This is a problem that’s far bigger than just the comics industry, I know, but it’s certainly a big factor in why people choose to buy where they do.


#9

Yes I think comics have actually done much better than the overall book market because of the periodical nature. You can get a trade much cheaper from an online vendor but you have to wait to read the story, at least 6 months in most cases. If you want to buy the latest Stephen King or whatever the retailer doesn’t have that advantage.

Saying that I have seen that our ‘dealer’ Ben who finds the best prices has often seen Forbidden Planet undercut the likes of Amazon. They have size on their side as the biggest comics chain but maybe there are opportunities for others to team up and compete in the same way.


#10

Yeah, there’s been similar done with independent bookshops, think it’s called the Hive or something, I haven’t used it but it’s an interesting concept.


#11

I think that’s the key, really. I own a store (not comics) and manage a retail staff, and that is the biggest thing. You want people who are comfortable talking to anyone, rich or poor, young or old, man or woman, black or white, the exact same way.

Comics stores have to be very wary of the “clubhouse” thing. I think gaming should be done in a back room. Friends should be discouraged from staying more than 10 minutes. There was one person who used to post here who would talk about staying in his LCS for an hour, reading everything he wasn’t planning to buy, and felt it was OK because he was a big spender. That should be avoided too. Cleanliness is part of this.

Music is so important. A lot of comics shops do feel the need to play punk or metal as it gives them an “edge” (maybe that’s what the guy behind the counter is often into). I will send memos to my employees a couple times a year to play what they want as long as it doesn’t involve squalls of feedback or yelling, or isn’t sad-guy coffee-shop acoustic music. I strongly believe melodic, catchy music makes a lasting impression…look at the Guardians of the Galaxy film.

As for pricing, there isn’t much to be done about that. Frequent buyer discounts of some kind are nice, but not everyone has that financial luxury. One thing I will say in that regard is that Image and Vertigo price a lot of first trades at $9.99 and I never see those grouped together with a clear sign that advertises the price and tells customers they’re good jumping-on points. That strikes me as a missed opportunity.


#12

Personally I like quite a bit of metal or techno music, I know you do too but retail places that do incredible levels of customer research never play that stuff and definitely never play it loudly. The fan shop doesn’t know more than them, they are making a mistake.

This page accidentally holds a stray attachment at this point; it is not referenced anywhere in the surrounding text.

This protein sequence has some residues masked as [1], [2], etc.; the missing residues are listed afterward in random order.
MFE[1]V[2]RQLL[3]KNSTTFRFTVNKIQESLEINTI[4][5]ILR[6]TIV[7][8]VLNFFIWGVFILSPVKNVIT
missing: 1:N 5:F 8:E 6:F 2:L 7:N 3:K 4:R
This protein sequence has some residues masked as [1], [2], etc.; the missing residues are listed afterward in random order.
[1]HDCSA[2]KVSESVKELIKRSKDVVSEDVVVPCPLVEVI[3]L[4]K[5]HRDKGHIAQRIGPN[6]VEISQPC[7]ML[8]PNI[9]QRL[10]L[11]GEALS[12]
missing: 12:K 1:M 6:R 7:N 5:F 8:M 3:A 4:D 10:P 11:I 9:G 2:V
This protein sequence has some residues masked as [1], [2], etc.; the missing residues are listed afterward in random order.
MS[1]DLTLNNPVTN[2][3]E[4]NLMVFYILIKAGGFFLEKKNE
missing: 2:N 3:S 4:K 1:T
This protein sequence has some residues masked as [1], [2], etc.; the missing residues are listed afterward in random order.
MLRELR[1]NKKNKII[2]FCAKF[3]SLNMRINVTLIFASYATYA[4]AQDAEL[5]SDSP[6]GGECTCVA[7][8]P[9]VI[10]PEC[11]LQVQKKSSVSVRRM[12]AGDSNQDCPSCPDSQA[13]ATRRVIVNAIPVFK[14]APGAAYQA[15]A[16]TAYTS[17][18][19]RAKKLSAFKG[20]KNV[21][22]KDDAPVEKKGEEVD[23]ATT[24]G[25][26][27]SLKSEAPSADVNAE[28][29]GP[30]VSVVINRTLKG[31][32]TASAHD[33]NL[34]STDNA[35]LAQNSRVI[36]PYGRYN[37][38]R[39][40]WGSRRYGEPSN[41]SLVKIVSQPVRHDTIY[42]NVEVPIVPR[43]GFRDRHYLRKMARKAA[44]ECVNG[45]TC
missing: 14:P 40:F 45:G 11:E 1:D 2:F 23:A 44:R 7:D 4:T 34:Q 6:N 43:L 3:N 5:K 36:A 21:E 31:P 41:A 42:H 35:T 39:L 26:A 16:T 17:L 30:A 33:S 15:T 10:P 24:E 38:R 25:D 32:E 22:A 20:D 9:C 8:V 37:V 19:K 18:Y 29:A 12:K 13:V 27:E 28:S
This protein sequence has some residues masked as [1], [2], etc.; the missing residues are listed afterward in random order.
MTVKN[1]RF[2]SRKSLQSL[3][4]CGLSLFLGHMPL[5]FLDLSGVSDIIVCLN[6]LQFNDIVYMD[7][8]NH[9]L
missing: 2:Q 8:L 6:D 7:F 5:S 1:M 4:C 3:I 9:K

That’s not to say you need some Kenny G muzak CD as you say, that can equally turn people off, but it needs to be pleasant for as many people as possible. Napalm Death turned up to 11 is retail suicide as much as the guy behind the counter might like it.


#13

I’ve been shopping in Forbidden Planet and A1 Comics since around 1993.

Sadly, A1 is pretty poor now- it has basically become a toy shop with a comics section, and Forbidden Planet seems to be heading that way more and more too.

My local Forbidden Planet has always been way too small- it’s always rammed so it’s hard to have a good look around. I used to go to the one in Nottigham occasionally which was laid out much better.

So, lack of focus on comics puts me off a bit, though I do like looking at the toys etc, and bad layout/ being crammed puts me off too.


#14

Yes, true - although of course digital is starting to change that dynamic too.


#15

I’m not sure I agree with some of the points raised here.

Staff: The most second important element in a store, definitely. However, I think there’s something to be said for the club mentality, not to the point of the counter guy ignoring customers be definitely creating an environment where customers feel they’re in their own little hobby. The LCS is typically the only place where fans can talk about books, movies or characters, so that sort of thing should be encouraged. And quite often people get annoyed if they’re approached while browsing. Sometimes you just want to look. You need friendly approachable informed staff who can help customers navigate the comics environment - it’s difficult to find people like that but if you get one it definitely sets you apart.

Inventory: I feel this is the most important aspect. A comics store should be a thing of wonder, an Aladdins cave to all things geek. It should have stuff fans have never seen before, items that they know are really rare. It should have some amazing legendary silver age comic that people can look at. It’s a showroom, really just a way to market the history of all the brands. The latest monthlies aren’t enough, nor is cheap looking tat. And slow moving stock that’s been there for years is a disaster. Get rid of your 1990’s action figures that no-one ever bought. Freshen things up every so often. Give people cabinets to stare into. I think too many people treat comics like a book shop, when it should really be more of a toy store.